Consequently, the scope of protection is very different as between a trade mark and a national symbol under the Paris Convention. The protection afforded to the latter is very broad in that it prohibits the use of a National Symbol as a trade mark and also as an element of a trade mark, in respect of any goods or services. The reproduction of the Symbol need not be an exact, but where it is likely to be perceived by the relevant public as an imitation from a heraldic point of view it is prohibited.

The relevant public is defined in the American Clothing case as the average consumer and not a specialist purchasing public.

The case also provides useful guidance in relation to the interpretation of the phrase "from a heraldic point of view". This is taken to mean that the heraldic description of the sign in question is relevant, but the actual comparison is made against how the symbol would normally be reproduced and detailed heraldic knowledge and interpretation of the heraldic description would not be required. It is a matter of impression and how the sign would be perceived by the relevant consumer.

Practice in relation to National Emblems

National emblems will be taken to mean those marks notified to the World Intellectual Property Office (WIPO) and included in the Art 6 ter External Link database of marks. An exception is in respect of flags of a National state which are protected irrespective of whether they have been notified to WIPO.

The relevant test will be ‘whether the average consumer considers that the symbol in the mark is a National Emblem or an imitation, from a heraldic point of view, of the protected sign’. That is, where the sign in the mark is similar to a National Emblem and the differences between the sign and the National Emblem are so slight that they would not be perceived without direct comparison of the two signs by the average consumer, an objection under s. 3(5) and s. 4 will be taken.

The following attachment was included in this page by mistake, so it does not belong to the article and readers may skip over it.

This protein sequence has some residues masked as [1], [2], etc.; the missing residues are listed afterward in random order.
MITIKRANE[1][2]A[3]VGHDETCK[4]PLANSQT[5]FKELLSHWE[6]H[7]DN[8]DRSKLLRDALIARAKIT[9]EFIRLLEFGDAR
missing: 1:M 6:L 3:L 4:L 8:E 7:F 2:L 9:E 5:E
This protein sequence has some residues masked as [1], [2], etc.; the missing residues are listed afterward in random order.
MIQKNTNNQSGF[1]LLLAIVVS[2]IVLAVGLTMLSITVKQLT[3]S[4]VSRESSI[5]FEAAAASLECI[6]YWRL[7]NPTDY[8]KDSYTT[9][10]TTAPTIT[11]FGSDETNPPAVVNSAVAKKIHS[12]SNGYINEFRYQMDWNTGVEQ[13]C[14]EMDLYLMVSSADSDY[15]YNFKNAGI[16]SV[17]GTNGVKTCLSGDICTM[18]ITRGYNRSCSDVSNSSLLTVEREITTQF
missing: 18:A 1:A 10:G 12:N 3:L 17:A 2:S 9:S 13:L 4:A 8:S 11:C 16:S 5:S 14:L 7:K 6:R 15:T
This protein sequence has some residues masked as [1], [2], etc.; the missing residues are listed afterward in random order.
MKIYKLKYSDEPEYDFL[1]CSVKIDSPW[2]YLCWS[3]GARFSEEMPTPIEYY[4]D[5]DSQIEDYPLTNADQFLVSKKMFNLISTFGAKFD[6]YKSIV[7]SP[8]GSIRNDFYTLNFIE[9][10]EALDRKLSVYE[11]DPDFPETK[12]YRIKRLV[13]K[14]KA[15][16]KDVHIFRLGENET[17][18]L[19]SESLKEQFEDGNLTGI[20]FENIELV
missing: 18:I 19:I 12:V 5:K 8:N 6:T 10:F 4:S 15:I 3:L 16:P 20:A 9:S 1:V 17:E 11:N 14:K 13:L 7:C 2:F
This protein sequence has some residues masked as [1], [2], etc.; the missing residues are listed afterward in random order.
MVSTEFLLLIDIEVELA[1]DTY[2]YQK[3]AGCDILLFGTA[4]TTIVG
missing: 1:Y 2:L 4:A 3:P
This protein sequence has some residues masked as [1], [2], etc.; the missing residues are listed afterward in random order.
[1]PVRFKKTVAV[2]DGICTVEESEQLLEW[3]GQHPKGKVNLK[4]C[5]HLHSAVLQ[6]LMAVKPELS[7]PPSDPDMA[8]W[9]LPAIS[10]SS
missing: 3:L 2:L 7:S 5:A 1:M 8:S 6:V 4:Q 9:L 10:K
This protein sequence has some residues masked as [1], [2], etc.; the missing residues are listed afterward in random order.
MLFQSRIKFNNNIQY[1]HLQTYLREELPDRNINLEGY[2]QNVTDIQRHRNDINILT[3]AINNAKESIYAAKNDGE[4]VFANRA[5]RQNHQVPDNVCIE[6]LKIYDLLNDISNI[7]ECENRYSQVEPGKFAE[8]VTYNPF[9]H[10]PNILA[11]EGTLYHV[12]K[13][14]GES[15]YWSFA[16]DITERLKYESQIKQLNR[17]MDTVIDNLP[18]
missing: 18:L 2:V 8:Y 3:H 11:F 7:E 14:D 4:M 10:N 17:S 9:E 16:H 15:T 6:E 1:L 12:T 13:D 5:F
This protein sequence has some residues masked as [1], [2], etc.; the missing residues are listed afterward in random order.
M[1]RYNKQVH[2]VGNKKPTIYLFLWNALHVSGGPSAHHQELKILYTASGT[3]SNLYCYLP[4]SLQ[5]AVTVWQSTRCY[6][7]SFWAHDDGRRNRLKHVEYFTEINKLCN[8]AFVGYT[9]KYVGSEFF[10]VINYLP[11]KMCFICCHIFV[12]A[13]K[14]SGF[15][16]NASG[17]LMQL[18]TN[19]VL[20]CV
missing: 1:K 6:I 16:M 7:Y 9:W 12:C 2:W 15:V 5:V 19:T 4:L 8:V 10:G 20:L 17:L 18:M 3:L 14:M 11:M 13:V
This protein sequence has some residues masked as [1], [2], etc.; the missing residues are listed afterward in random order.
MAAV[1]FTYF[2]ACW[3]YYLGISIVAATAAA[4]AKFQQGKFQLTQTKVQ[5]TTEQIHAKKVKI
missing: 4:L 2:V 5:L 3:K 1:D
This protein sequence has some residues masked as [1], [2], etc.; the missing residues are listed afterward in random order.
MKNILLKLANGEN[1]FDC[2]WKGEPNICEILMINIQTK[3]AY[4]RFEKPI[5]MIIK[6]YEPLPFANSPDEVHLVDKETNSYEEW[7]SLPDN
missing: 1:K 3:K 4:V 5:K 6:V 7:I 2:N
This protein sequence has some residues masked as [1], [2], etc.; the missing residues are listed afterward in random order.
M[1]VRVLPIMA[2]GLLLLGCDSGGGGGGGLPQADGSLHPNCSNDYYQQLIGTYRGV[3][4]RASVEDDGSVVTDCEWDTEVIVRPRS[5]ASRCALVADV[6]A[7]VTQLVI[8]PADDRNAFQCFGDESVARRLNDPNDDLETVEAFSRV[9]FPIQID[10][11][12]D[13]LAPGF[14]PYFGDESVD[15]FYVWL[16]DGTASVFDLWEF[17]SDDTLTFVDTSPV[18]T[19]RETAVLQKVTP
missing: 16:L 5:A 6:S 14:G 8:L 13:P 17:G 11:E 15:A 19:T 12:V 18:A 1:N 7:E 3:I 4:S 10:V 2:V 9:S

The overall impression of the mark or the prominence of the protected sign within the mark is not a determining factor; an objection will be raised in all cases where an application contains a protected National Symbol.

Objections taken under s. 3(5) and s. 4(4) maybe overcome by obtaining the consent of the relevant authority to the use and registration of the symbol.

Examples

Protected National Symbols of Ireland and Canada are:

Protected National Symbols of Ireland and Canada

Unacceptable

The following examples incorporate these symbols as part of the sign, and would not be acceptable. They would be open to objection under s. 3(5) and s. 4(4):

'My Lucky star'

The 1st mark consists essentially of the words ‘My Lucky star’, but the presence of the National Emblem of Ireland, though small, is sufficient to warrant an objection.

In the 2nd mark the device is not an exact representation of the National Emblem of Canada, but it is an imitation from a heraldic point of view, and would be taken by the average consumer to be the National Emblem. Again, the mark would face an objection.

Acceptable

The following examples are acceptable and would not face an objection under s. 3(5) or s.4(4):

American Flag and a maple flag

The first is a stylisation version of the American Flag but contains sufficient differences that the average consumer would not take it to be an imitation of the protected National Symbol.

The second is an acceptable trade mark; although a maple leaf, it is clearly not an imitation of the Canadian Emblem.